Connecting to the Gertboard

So while the Gertboard has LEDs and buttons, it’s really intended to be used to safely connect the Pi to external devices, and to do this we need to look closer at what it provides.

There are 12 buffered pins – these can be individually configured as inputs or outputs. As inputs they take a maximum of 3.3v and as outputs they can source (or sink) a maximum of 20mA each.

Additionally, there are 6 outputs that go to a ULN2803A darlington driver chip. These (open collector) outputs can sink a maximum total current of 500mA. They can be used to drive relays and small motors and small incandescent bulbs.

As well as the 12 buffered pins and 6 higher power outputs, there is a motor driver which is capable of driving a DC brushed motor forwards, backwards or at a variable speed using PWM and there is also an analog to digital converter and a digital to analog converter. We will look at all these in turn.

The buffered input and output pins

These pins are really extensions of the Pi’s own GPIO pins – however they are passed through the 72×244 buffer ICs. This is to act as a protection for the Pi – cheaper to blow up one of these chips than your entire Pi…

They can drive other 3.3v logic devices, small LEDs and sense switches, but remember that they are limited to an input voltage of 3.3v, and an output current of 20mA.

gertboard-out1In this image there are 3 LEDs connected to the Buffer pins Buf4, Buf5 and Buf6, and 2 buttons connected to Buf1 and Buf2. The first 2 buffer Input/Output jumpers have been moved to the input side. The 2 switches have pull-up resistors to the +3.3v line – this is required to stop the inputs to the 74×244 buffer chips from floating when the switch isn’t pushed. The switches connect the input to 0v when pushed – so like the on-board buttons they read high, or logic 1 when not pushed and low/0 when they are pushed. The breadboard picks up 3.3v and 0v from pins on the Gertboard (via the white and black wires)

I’m running same buttons.c program as before, but this time using the buttons on the breadboard to turn the external LEDs on/off – the third button on the Gertboard controls the last LED.

Note that the large RGB LEDs used here require about 80mA each, however they have their own buffer transistors which are being driven by the normal buffered outputs from the Gertboard.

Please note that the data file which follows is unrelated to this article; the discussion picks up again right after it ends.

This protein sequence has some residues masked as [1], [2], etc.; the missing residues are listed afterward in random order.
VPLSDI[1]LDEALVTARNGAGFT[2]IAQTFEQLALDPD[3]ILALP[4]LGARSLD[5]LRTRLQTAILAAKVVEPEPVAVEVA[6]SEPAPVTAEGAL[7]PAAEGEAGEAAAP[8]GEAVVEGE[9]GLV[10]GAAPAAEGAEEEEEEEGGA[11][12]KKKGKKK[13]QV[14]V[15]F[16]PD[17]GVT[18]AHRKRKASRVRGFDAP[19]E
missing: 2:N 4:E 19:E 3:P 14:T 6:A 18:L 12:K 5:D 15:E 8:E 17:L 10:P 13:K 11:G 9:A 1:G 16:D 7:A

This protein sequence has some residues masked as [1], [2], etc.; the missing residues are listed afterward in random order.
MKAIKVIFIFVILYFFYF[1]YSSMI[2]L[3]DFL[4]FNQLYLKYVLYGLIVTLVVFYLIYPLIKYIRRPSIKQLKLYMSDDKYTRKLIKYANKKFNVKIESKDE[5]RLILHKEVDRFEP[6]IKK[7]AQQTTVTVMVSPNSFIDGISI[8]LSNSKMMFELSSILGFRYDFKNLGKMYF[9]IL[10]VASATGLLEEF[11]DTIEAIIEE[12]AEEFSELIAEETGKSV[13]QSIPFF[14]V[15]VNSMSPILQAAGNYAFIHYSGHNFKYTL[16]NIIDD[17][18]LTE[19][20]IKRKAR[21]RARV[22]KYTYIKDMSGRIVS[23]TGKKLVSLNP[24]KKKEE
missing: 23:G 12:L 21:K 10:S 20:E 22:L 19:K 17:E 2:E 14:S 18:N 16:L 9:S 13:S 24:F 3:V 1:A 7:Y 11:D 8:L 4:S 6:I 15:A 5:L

An equivalent layout on the breadboard is shown below:


  • The external buffered pins (Buf X) are just like the Pi’s own GPIO pins, but they go via a buffer which can help protect the Pi from mis-use.
  • Inputs do not have any pull-up’s or pull-down’s so we need to provide this, if required.
  • Remember to move the buffer Input/Output jumpers to the appropriate side of the 74×244 buffer chips when using the external Buf X pins on the Gertboard.

Next we’ll look at some of the higher powered outputs available on the Gertboard.


Connecting to the Gertboard — 5 Comments

  1. Couldn’t post in the High Current driver section
    Hi Gordon,
    I am having some issues trying to get the above to work with GertBoard. So I have gone back to basics. I have 2 LEDs each being driven by wiringPi pins 0 and 1 ( from buf 1 and 2). One of the LED’s is then connected to ground on the gertboard and the other connected to RLY1 on the ULN2803 (J12). I am switching both LEDs on and Off. One via the ULN (i.e WiringPi pin 0 high all the time)and switching the ULN high/low. With the other LED I am using WiringPi pin 1 High and LOW. Everything works except the ULN switched LED is very dull when on. ( Leds and resisitors are same). This is what is causing my 7 segdisplay not to work (there is not enough pwr to light). Could you give any clues as why this is so dull? Thanks again

    • Hi,

      How are you wiring the LED to the uln2803? It’s an open-collector output, so you should be wiring it from +3.3v (or +5v, or any external supply) via the LED + resistor, then to the RLY pin at the edge of the board.

      So connect:
      B17 -> B1 -> OutputBuf -> Buf1 -> Rly1
      B18 -> B2 -> OutputBuf -> Buf2 -> Rly2

      All the RPWR pins are connected together, but for this, you can ignore them. Just connect +3.3v -> LED -> Resistor -> RLY1. You’ll find 3.3v next to the BUF pins on the other side of the board.

      Note that you can connect directly from GP17 to the RLY1 pin, but going the long-way round gives you an additional LED to check your programming.

      you may want to look at this:

      although it’s still a work in progress…


  2. Hello Gordon,
    I read temerature with a DS18S20 direct on Raspberry on BCM GPIO 4. It works.
    Now I did the same with the Gertboard. I set a wire from GP4 to B4 and a jumper
    to B4_in.
    Then I wrote gpio mode 7 in.
    But nothing is happen. WiringPi 7 is high, voltage is there, but the sensor
    didn’t make out.
    What is my failur?
    Thanks for helping.

    • The DS18S20 is a 1-wire bus device (not supported by wiringPi, however the kernel driver does support it).

      The 1W protocol needs to change the pin direction from output to input and back again at time-critical periods to send commands to the device and read data back from the device… As such it can’t be used through the Gertboard as the buffers there are on-way only – and you can’t change them from output to input in the timescales required (6µS!)

      So stick to connecting it direcly to the Pi – or directly to the GP4 pin on the Gertboard and not via the buffers if you need to use the Gertboard for other purposes.


  3. Hallo Gordon,
    your advice is plausibly.
    I will use the GP4 on the Gertboard direct.
    Thanks a lot.